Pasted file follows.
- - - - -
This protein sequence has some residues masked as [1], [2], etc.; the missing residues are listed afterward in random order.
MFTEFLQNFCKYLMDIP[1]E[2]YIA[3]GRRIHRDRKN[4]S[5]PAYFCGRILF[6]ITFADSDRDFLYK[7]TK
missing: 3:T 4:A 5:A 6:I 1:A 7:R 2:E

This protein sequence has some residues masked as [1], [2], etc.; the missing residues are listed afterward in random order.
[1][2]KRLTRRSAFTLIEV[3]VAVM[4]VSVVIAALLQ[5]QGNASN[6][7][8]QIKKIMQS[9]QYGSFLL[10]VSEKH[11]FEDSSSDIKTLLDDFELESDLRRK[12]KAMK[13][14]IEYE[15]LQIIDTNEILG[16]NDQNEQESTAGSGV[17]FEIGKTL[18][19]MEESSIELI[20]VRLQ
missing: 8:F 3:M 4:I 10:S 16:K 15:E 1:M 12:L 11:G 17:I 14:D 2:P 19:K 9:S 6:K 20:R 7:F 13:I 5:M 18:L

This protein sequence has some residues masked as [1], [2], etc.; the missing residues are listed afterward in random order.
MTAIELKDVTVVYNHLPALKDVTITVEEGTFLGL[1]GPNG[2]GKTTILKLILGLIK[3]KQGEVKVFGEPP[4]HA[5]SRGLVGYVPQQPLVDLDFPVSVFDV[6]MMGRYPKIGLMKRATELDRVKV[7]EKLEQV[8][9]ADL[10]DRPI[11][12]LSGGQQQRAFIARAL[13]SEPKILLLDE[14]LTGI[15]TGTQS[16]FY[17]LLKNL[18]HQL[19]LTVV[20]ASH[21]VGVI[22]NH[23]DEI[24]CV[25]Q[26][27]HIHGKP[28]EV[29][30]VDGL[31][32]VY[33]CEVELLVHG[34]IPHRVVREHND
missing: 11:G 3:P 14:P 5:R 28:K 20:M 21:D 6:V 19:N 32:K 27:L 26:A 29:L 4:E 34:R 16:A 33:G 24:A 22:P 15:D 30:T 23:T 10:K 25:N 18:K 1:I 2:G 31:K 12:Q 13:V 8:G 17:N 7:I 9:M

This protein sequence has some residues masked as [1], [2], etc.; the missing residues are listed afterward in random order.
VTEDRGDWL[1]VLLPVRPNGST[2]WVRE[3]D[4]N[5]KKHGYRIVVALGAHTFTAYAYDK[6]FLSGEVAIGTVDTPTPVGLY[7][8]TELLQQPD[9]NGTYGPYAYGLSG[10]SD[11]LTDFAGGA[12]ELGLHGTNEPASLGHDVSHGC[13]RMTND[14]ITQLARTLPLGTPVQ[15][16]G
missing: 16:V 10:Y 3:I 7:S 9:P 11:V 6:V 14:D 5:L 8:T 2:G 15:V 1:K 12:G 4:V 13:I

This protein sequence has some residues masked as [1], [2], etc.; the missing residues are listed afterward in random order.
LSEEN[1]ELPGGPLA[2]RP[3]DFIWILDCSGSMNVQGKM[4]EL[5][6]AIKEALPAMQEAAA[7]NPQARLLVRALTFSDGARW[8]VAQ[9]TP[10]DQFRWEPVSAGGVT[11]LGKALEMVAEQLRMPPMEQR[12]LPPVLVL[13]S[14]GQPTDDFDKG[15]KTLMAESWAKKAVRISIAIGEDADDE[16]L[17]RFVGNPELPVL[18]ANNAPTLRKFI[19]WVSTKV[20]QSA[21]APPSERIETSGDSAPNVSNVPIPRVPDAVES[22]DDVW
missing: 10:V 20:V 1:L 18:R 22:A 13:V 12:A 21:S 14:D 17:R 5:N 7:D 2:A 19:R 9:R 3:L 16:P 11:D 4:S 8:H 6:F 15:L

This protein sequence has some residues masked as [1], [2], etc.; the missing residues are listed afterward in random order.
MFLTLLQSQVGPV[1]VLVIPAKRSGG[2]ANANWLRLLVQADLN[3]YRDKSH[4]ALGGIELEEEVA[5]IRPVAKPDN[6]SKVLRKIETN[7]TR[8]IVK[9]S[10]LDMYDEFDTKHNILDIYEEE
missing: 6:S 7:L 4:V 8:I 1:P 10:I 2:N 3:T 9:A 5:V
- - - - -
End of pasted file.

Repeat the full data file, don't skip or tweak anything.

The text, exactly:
This protein sequence has some residues masked as [1], [2], etc.; the missing residues are listed afterward in random order.
MFTEFLQNFCKYLMDIP[1]E[2]YIA[3]GRRIHRDRKN[4]S[5]PAYFCGRILF[6]ITFADSDRDFLYK[7]TK
missing: 3:T 4:A 5:A 6:I 1:A 7:R 2:E

This protein sequence has some residues masked as [1], [2], etc.; the missing residues are listed afterward in random order.
[1][2]KRLTRRSAFTLIEV[3]VAVM[4]VSVVIAALLQ[5]QGNASN[6][7][8]QIKKIMQS[9]QYGSFLL[10]VSEKH[11]FEDSSSDIKTLLDDFELESDLRRK[12]KAMK[13][14]IEYE[15]LQIIDTNEILG[16]NDQNEQESTAGSGV[17]FEIGKTL[18][19]MEESSIELI[20]VRLQ
missing: 8:F 3:M 4:I 10:S 16:K 15:E 1:M 12:L 11:G 17:I 14:D 2:P 19:K 9:S 6:K 20:R 7:F 13:I 5:M 18:L

This protein sequence has some residues masked as [1], [2], etc.; the missing residues are listed afterward in random order.
MTAIELKDVTVVYNHLPALKDVTITVEEGTFLGL[1]GPNG[2]GKTTILKLILGLIK[3]KQGEVKVFGEPP[4]HA[5]SRGLVGYVPQQPLVDLDFPVSVFDV[6]MMGRYPKIGLMKRATELDRVKV[7]EKLEQV[8][9]ADL[10]DRPI[11][12]LSGGQQQRAFIARAL[13]SEPKILLLDE[14]LTGI[15]TGTQS[16]FY[17]LLKNL[18]HQL[19]LTVV[20]ASH[21]VGVI[22]NH[23]DEI[24]CV[25]Q[26][27]HIHGKP[28]EV[29][30]VDGL[31][32]VY[33]CEVELLVHG[34]IPHRVVREHND
missing: 11:G 3:P 14:P 5:R 28:K 20:M 21:D 6:V 19:N 32:K 27:L 26:A 29:L 4:E 34:R 16:A 33:G 24:A 22:P 15:D 30:T 23:T 10:K 25:N 18:K 1:I 2:G 31:K 12:Q 13:V 8:G 17:N 7:I 9:M

This protein sequence has some residues masked as [1], [2], etc.; the missing residues are listed afterward in random order.
VTEDRGDWL[1]VLLPVRPNGST[2]WVRE[3]D[4]N[5]KKHGYRIVVALGAHTFTAYAYDK[6]FLSGEVAIGTVDTPTPVGLY[7][8]TELLQQPD[9]NGTYGPYAYGLSG[10]SD[11]LTDFAGGA[12]ELGLHGTNEPASLGHDVSHGC[13]RMTND[14]ITQLARTLPLGTPVQ[15][16]G
missing: 16:V 10:Y 3:I 7:S 9:P 11:V 6:V 14:D 5:L 8:T 2:G 15:V 1:K 12:G 4:V 13:I

This protein sequence has some residues masked as [1], [2], etc.; the missing residues are listed afterward in random order.
LSEEN[1]ELPGGPLA[2]RP[3]DFIWILDCSGSMNVQGKM[4]EL[5][6]AIKEALPAMQEAAA[7]NPQARLLVRALTFSDGARW[8]VAQ[9]TP[10]DQFRWEPVSAGGVT[11]LGKALEMVAEQLRMPPMEQR[12]LPPVLVL[13]S[14]GQPTDDFDKG[15]KTLMAESWAKKAVRISIAIGEDADDE[16]L[17]RFVGNPELPVL[18]ANNAPTLRKFI[19]WVSTKV[20]QSA[21]APPSERIETSGDSAPNVSNVPIPRVPDAVES[22]DDVW
missing: 10:V 20:V 1:L 18:R 22:A 13:V 12:A 21:S 14:D 17:R 5:N 7:D 2:A 19:R 9:R 3:L 16:P 11:D 4:S 8:H 6:F 15:L

This protein sequence has some residues masked as [1], [2], etc.; the missing residues are listed afterward in random order.
MFLTLLQSQVGPV[1]VLVIPAKRSGG[2]ANANWLRLLVQADLN[3]YRDKSH[4]ALGGIELEEEVA[5]IRPVAKPDN[6]SKVLRKIETN[7]TR[8]IVK[9]S[10]LDMYDEFDTKHNILDIYEEE
missing: 6:S 7:L 4:V 8:I 1:P 10:I 2:N 3:T 9:A 5:V